It has become clear that the aviation industry has achieved a robust recovery following the COVID-19 pandemic. This has however led to many unprecedented issues never experienced before, on such a scale, in the industry. Foremost in mind being the infrastructure constraints and staff shortages experienced by both airlines and airports around the globe.

Some of the major airports in Europe failed to re-employ the necessary staff to meet the passenger demand during the peak season and maintain full operations. This led to airports reducing the number of flights allowed at the airport as they struggled to cope with soaring demand. Furthermore, airlines are facing a global pilot shortage. This is mainly due to excessive layoffs during the pandemic, ageing workforces, fewer new pilots entering the market, and increased barriers to entry (including the cost of training). As demand for air travel continues to rise, it is apparent that the demand for pilots will outstrip the supply in most regions – the situation could even worsen over the next decade. Leaders in the industry expect that there could be a shortage of nearly 80 000 pilots by 2032.

On the local front the demise of Comair has led to capacity constraints in the domestic market. The remaining airlines are incrementally adding more aircraft, and in the longer term the market will likely correct itself and stabilise.

The planned terminal expansion and runway realignment for Cape Town International Airport (CTIA) was placed on hold when the pandemic started and with international passenger volumes close to pre-pandemic levels in December 2022 already, these capacity projects should be reviewed as part of the regulatory permission process and be brought forward to enable future development and growth at CTIA.

External factors could dampen air travel demand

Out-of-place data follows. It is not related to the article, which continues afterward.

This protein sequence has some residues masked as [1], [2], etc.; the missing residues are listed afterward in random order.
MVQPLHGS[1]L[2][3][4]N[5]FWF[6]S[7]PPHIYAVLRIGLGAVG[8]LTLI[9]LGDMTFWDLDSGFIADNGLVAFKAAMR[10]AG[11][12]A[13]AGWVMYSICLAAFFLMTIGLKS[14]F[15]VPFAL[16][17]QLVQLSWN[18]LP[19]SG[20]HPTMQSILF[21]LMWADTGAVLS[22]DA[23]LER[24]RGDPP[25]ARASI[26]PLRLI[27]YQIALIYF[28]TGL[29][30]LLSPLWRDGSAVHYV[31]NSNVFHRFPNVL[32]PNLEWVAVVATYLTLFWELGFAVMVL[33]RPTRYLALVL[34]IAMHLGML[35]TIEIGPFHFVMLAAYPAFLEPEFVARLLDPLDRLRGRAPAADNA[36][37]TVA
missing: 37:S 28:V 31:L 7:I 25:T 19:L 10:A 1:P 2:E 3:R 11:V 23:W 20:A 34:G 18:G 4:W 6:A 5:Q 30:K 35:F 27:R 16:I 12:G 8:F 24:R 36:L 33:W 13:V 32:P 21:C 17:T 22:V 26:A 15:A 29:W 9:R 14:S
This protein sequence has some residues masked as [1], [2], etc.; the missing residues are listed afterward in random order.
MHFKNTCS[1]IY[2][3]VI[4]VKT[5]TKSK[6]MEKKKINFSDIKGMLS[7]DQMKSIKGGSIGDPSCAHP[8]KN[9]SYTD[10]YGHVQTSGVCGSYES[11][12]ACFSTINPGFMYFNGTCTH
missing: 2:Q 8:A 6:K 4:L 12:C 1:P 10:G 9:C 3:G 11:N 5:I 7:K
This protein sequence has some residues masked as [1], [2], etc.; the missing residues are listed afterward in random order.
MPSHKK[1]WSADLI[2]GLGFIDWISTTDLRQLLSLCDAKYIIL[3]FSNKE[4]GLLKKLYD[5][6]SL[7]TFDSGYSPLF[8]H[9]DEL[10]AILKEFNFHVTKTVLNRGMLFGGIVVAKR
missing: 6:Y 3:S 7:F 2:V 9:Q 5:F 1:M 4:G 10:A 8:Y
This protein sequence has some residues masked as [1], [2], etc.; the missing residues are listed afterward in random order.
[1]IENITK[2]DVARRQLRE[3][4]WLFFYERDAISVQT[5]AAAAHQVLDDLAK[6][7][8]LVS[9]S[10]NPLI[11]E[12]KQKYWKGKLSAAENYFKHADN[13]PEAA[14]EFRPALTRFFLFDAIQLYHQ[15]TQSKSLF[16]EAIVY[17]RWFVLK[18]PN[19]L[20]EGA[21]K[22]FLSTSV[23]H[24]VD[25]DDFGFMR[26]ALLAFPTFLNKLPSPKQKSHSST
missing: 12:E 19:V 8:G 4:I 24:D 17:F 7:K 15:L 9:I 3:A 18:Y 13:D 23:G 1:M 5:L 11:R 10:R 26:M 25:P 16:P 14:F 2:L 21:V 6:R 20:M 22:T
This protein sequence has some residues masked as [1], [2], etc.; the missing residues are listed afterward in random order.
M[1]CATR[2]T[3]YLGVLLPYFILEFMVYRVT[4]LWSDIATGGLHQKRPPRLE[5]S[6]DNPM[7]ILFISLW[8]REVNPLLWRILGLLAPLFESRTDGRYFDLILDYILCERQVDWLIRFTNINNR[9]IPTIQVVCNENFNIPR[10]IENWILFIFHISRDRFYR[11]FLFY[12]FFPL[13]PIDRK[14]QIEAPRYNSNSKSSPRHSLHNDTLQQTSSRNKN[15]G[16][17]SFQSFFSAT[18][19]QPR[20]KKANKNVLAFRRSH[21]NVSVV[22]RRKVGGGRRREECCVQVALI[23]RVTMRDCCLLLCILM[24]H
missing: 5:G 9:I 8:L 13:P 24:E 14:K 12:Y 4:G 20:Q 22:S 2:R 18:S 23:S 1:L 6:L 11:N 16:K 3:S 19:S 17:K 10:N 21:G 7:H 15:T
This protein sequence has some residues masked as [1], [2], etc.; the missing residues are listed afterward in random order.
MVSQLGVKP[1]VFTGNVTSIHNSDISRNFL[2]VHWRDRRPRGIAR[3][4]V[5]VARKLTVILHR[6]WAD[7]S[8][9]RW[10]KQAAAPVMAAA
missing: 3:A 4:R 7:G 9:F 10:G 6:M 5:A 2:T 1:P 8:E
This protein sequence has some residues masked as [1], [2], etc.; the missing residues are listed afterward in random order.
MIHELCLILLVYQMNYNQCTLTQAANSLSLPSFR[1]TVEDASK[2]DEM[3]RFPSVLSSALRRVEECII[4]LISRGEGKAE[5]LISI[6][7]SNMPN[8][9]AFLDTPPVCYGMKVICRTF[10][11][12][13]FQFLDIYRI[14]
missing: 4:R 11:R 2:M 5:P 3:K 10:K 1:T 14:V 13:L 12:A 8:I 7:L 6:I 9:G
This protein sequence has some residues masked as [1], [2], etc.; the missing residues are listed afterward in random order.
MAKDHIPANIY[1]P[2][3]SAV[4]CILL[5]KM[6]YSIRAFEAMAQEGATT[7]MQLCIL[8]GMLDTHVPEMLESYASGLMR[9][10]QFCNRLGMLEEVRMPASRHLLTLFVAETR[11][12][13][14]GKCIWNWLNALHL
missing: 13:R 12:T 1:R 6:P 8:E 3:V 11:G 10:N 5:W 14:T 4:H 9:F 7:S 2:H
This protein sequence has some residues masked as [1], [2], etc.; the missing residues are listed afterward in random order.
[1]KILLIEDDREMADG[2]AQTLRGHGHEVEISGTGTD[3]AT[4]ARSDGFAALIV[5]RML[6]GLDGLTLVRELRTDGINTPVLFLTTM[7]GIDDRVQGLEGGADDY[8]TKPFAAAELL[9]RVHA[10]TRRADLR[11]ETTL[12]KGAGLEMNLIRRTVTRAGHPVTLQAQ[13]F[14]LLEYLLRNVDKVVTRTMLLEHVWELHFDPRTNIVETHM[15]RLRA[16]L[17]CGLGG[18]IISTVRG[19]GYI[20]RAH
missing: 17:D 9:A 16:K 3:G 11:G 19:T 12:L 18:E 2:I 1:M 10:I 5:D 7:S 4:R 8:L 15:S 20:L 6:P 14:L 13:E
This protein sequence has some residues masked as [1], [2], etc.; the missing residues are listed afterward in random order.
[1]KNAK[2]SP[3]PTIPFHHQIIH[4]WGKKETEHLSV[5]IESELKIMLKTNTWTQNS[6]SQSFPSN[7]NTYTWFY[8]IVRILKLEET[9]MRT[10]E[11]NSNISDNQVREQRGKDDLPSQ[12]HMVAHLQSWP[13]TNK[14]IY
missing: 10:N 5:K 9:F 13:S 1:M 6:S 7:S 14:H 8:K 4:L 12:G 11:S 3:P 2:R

Sector instability will continue as global economic uncertainty and record-high inflation indexes are likely to decrease the demand for leisure travel. Geopolitical conflict in Europe is a serious risk factor for the continued growth of air travel in 2023.

The conflict has had a resounding impact across the globe exacerbating rising labour, fuel and material costs alongside the ever-present emerging energy crisis. With high oil prices, the cost of fuel has surged to about 35% of the aviation industry’s total operating costs which has forced airlines to keep airfares high. Although the wealthy are expected to continue flying as is seen in the latest trend of carriers filling up from the front, budget travel demand from the general population could decline as households focus on covering basic needs.

It is possible that a prolonged downturn, compounded with rising costs, will dampen demand in 2023. However, should demand remain strong, we are likely to see the continuation of the post-pandemic air travel recovery through this year with passenger numbers surpassing pre-pandemic levels. Low cost-carriers are well-positioned to weather these economic shocks and could even see an increase in demand as consumers are forced to consider more affordable flight options.